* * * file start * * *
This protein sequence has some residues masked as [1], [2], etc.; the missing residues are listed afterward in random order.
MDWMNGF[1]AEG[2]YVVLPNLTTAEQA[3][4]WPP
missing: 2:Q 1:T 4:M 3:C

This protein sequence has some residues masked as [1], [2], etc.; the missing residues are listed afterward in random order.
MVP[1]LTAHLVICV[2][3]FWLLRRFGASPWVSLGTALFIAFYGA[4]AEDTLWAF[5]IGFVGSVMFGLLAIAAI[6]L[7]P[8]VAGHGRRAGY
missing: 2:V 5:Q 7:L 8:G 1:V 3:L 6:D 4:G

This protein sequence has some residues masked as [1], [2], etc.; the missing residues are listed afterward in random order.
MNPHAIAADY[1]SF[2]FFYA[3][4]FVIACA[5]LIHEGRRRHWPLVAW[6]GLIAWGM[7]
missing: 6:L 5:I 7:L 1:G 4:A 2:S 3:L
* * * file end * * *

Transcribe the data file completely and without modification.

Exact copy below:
This protein sequence has some residues masked as [1], [2], etc.; the missing residues are listed afterward in random order.
MDWMNGF[1]AEG[2]YVVLPNLTTAEQA[3][4]WPP
missing: 2:Q 1:T 4:M 3:C

This protein sequence has some residues masked as [1], [2], etc.; the missing residues are listed afterward in random order.
MVP[1]LTAHLVICV[2][3]FWLLRRFGASPWVSLGTALFIAFYGA[4]AEDTLWAF[5]IGFVGSVMFGLLAIAAI[6]L[7]P[8]VAGHGRRAGY
missing: 2:V 5:Q 7:L 8:G 1:V 3:L 6:D 4:G

This protein sequence has some residues masked as [1], [2], etc.; the missing residues are listed afterward in random order.
MNPHAIAADY[1]SF[2]FFYA[3][4]FVIACA[5]LIHEGRRRHWPLVAW[6]GLIAWGM[7]
missing: 6:L 5:I 7:L 1:G 4:A 2:S 3:L